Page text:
On June 6, 1944, more than 160,000 allied troops crossed the English Channel and stormed the shores of Normandy to begin the drive to push the Nazis out of France and into disgraced history.
It was a day of horror and destruction. It was a time for courage and for heroes. It was a day that changed the world.
Too bad that remembrance of that day is tainted today by a fight with our neighbor to the north with whom the United States shares the longest, most-peaceful international border in the world.
The U.S. government is imposing tariffs of 25 percent on imported Canadian steel products and 10 percent on Canadian aluminum. The official reason? Canada poses a “national security” threat to the U.S.
Let’s turn back the clock exactly 74 years. American forces were landing on Omaha and Utah beaches heavily fortified by entrenched Nazi-led troops. British forces were splashing through the North Atlantic to Gold and Sword beaches. Canadian invasion forces were carving out a foothold on Juno Beach.
As the U.S. tariffs take hold, Canadian Prime Minister Justin Trudeau has established a political beachhead of his own as his nation prepares to install retaliatory tariffs against an ally.
Let Trudeau speak for himself, as he explains his country’s position, noting that “our soldiers who had fought and died together on the beaches of World War II and the mountains of Afghanistan, and have stood shoulder to shoulder in some of the most difficult places in the world, that are always there for each other, somehow — this is insulting to them.” He expressed dismay at “the idea that the Canadian steel that’s in military — military — vehicles in the United States, the Canadian aluminum that makes your, your fighter jets, is somehow now a threat.”
Again, look back in time 74 years and consider these words, the order of the day delivered by Dwight D. Eisenhower, supreme commander of Allied forces in Western Europe.
“Soldiers, Sailors and Airmen of the Allied Expeditionary Forces: You are about to embark upon the Great Crusade, toward which we have striven these many months. The eyes of the world are upon you. The hopes and prayers of liberty-loving people everywhere march with you. In company with our brave Allies and brothers-in-arms on other Fronts you will bring about the destruction of the German war machine, the elimination of Nazi tyranny over oppressed peoples of Europe, and security for ourselves in a free world.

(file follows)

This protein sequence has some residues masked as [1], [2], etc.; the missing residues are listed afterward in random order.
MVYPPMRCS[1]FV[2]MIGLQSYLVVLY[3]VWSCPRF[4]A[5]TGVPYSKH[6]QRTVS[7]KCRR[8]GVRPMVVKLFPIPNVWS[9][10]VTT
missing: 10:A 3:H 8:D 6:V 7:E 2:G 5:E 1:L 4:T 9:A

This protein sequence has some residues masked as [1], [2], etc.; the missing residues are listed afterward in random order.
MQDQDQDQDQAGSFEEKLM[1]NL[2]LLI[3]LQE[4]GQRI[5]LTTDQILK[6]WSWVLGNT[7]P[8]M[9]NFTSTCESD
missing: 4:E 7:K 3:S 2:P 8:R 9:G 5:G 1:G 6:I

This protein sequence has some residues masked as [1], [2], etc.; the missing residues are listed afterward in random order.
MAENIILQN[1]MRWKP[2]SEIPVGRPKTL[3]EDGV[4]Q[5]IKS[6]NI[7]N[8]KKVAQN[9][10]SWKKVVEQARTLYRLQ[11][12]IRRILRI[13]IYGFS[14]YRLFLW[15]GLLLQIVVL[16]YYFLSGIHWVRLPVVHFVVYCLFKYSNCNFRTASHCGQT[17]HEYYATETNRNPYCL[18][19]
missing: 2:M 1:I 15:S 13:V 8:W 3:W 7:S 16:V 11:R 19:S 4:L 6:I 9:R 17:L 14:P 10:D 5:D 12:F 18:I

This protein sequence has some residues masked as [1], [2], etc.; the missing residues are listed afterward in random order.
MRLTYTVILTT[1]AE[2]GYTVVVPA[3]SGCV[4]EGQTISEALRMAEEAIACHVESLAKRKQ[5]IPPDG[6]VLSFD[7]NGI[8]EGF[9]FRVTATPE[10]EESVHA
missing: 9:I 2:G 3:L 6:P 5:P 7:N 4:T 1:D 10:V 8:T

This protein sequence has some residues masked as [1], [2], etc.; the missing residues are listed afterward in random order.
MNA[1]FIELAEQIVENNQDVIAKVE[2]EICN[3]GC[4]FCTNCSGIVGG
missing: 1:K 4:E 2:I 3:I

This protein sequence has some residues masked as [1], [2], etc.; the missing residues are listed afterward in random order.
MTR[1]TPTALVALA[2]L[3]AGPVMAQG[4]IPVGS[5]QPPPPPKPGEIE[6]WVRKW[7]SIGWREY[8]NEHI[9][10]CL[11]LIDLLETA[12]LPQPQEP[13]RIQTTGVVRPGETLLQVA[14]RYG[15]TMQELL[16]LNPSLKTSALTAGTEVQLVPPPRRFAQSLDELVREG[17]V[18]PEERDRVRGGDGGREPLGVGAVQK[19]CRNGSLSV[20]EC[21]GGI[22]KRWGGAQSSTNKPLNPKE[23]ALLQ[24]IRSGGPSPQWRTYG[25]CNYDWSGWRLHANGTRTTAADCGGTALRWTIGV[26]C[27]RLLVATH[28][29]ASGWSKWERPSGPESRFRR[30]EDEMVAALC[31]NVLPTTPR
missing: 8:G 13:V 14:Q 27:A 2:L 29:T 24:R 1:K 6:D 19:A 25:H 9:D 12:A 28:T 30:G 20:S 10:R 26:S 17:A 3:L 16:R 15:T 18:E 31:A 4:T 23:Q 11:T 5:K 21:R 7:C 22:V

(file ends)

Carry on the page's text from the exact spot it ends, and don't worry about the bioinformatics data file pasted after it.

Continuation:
“Your task will not be an easy one. Your enemy is well trained, well equipped and battle hardened. He will fight savagely.
“But this is the year 1944. Much has happened since the Nazi triumphs of 1940-41. The United Nations have inflicted upon the Germans great defeats, in open battle, man-to-man. Our air offensive has seriously reduced their strength in the air and their capacity to wage war on the ground. Our Home Fronts have given us an overwhelming superiority in weapons and munitions of war, and placed at our disposal great reserves of trained fighting men. The tide has turned. The free men of the world are marching together to victory.
“I have full confidence in your courage, devotion to duty, and skill in battle. We will accept nothing less than full victory. Good Luck! And let us all beseech the blessing of Almighty God upon this great and noble undertaking.”
What happened to great and noble undertakings? When did Canada become the enemy? When the history of 21st century economic warfare that divides allies is written, who will be blamed for firing the first shot?
It won’t take an eminent historian of renown to figure that one out.